Synopses & Reviews
This is a book about laser cooling, a new research field with many potential applications. The authors present an original approach, using the tools and concepts of statistical physics. A new understanding of laser cooling, both intuitive and quantitative, is obtained. The volume also comprises a case study allowing non-Gaussian (Lévy) statistics, a technique being used more frequently in many different fields.
"[This book] is unique in that it covers atomic physics and quantum optics as well as statistical processes.... It would be an excellent reference for a seminar on topics related to laser cooling." Optics and Photonics News"The book is accessible to beginning physics graduate students as well as experienced scientists who would like to get into the field of Lévy statistics or subrecoil cooling of atoms. At any rate this is a valuable reference work." Mathematical Reviews
A graduate-level book demonstrating the application of L
vy statistics to understand laser cooling of atoms.
Lévy statistics are now recognised as the proper tool for analysing various problems for which standard Gaussian statistics are inadequate. Laser cooling provides a simple example of how Lévy statistics can yield analytic predictions that can be compared to other theoretical approaches and experimental results. The authors of this book are world leaders in the fields of laser cooling and light-atom interactions, and are renowned for their clear presentation. This book will therefore hold great interest for graduate students and researchers in atomic physics, quantum optics, and statistical physics.
About the Author
François Bardou obtained his Ph.D. in 1995 at the Ecole Normale Supérieure de Paris for his experimental and theoretical studies of laser cooling below the one photon recoil, and was the 1995 winner of the AiméCotton prize (Atomic Physics prize of the French Physical Society). He now works at the Centre National de la Recherche Scientifique (CNRS) where he works on stochastic problems in quantum tunnelling.Jean-Philippe Bouchard is a Senior Expert at the Service de Physique de l'Etat Condense and at CEA-Saclay. In 1994 he founded his own company called Science and Finance, and continues to have diverse research interests which include statistical physics, granular matter and theoretical finance. He is in charge of various statistical physics and finance courses in the Grandes Ecoles, Paris, and is the co-author of Theory of Financial Risk (Cambridge, 2000).Alain Aspect is a Director of Research at CNRS and a Professor at the Ecole Polytechnique, Palaiseau. After completing a series of experiments in the early 1980s on the foundations of quantum mechanics, he joined Claude Cohen-Tannoudji at the Ecole Normale Supérieure to work on laser cooling of atoms. He is now head of the Atom Optics group of Institut d'Optique at Orsay and is the co-author of Introduction to Lasers and Quantum Optics (Cambridge, in preparation).Claude Cohen-Tannoudji is Professor of Atomic and Molecular Physics at the Collège de France in Paris and was honoured with the Nobel Prize for Physics in 1997 for his work on the development of methods to cool and trap atoms with laser light. He is also the co-author of three other books: Quantum Mechanics (1992), Photons and Atoms: Introduction to Quantum Electrodynamics (1989), and Atom-Photon Interactions: Basic Processes and Applications (1998).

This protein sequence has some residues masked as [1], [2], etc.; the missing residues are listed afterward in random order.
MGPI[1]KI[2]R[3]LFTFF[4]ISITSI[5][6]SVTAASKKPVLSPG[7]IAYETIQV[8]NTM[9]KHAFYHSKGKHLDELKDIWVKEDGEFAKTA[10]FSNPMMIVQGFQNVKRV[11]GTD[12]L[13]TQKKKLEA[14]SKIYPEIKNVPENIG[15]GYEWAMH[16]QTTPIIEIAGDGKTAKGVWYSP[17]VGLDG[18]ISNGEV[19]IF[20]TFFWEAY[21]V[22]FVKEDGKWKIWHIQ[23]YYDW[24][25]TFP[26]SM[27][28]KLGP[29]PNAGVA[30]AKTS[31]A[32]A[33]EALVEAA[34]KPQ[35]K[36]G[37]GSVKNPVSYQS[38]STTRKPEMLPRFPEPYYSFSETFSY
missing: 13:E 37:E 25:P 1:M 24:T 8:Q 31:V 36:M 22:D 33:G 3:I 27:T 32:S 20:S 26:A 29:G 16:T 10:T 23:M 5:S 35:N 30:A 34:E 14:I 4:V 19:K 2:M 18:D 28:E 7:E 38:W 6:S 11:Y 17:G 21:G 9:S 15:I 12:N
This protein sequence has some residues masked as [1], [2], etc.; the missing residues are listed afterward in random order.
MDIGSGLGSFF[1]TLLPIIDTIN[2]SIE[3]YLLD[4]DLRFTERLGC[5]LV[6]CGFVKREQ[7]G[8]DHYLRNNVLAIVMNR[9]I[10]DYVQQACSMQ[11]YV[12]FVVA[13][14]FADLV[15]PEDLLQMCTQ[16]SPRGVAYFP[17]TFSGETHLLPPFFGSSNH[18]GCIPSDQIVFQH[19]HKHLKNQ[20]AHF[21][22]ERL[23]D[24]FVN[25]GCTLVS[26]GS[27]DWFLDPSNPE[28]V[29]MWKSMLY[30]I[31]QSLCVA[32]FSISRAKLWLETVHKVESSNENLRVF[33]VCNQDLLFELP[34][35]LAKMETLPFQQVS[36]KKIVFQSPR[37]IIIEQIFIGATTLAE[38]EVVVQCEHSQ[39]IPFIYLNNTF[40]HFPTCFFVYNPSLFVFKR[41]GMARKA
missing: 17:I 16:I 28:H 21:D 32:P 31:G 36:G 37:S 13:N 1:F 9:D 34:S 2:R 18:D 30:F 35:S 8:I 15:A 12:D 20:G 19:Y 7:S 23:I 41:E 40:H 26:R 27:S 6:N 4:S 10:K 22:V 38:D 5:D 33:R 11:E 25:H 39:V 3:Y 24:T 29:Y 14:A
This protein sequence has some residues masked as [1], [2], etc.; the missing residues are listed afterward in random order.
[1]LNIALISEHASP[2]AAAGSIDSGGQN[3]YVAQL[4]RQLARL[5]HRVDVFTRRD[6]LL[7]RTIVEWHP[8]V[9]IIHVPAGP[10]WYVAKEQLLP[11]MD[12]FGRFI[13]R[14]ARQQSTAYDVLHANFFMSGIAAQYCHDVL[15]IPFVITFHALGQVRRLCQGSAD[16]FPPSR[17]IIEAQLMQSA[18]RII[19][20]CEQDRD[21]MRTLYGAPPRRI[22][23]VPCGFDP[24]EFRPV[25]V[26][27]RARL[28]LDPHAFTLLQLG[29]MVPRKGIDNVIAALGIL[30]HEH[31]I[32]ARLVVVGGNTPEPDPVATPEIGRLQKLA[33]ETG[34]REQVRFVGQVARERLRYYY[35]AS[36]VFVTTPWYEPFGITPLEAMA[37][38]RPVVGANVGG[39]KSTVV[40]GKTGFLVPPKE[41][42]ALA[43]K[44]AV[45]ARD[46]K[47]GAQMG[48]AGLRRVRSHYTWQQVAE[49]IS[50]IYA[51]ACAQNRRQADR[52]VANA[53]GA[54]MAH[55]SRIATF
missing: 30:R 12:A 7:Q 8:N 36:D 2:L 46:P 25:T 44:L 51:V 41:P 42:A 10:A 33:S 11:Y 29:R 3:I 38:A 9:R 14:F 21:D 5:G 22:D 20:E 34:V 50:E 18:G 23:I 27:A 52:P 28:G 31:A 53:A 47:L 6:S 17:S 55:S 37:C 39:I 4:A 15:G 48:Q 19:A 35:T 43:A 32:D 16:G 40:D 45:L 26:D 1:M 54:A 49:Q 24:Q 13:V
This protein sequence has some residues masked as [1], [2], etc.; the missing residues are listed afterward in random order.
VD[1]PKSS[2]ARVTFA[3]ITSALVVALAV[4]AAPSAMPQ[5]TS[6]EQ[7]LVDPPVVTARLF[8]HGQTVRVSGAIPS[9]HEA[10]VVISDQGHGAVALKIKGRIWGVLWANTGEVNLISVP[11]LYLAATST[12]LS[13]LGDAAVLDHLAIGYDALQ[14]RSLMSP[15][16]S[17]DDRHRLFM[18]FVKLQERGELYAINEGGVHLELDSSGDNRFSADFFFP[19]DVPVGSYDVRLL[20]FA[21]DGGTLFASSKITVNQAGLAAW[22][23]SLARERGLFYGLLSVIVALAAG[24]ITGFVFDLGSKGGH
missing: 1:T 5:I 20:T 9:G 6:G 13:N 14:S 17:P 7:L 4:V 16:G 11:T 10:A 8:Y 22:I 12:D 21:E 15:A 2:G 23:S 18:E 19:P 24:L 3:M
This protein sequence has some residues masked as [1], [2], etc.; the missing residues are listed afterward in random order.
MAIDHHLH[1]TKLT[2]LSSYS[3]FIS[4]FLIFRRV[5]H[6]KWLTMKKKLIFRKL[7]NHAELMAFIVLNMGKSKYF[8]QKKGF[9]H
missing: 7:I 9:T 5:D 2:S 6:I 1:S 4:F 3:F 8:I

Table of Contents
1. Introduction; 2. Subrecoil laser cooling and anomalous random walks; 3. Trapping and recyling. Statistical properties; 4. Broad distributions and Lévy statistics: a brief overview; 5. Proportion of atoms trapped in quasi-dark states; 6. Momentum distribution; 7. Physical discussion; 8. Tests of the statistical approach; 9. Example of application: optimization of the peak of cooled atoms; 10. Conclusion; Appendix A. Correspondence of the parameters of the statistical models with atomic and laser parameters; Appendix B. The Doppler case; Appendix C. The special case mu = 1.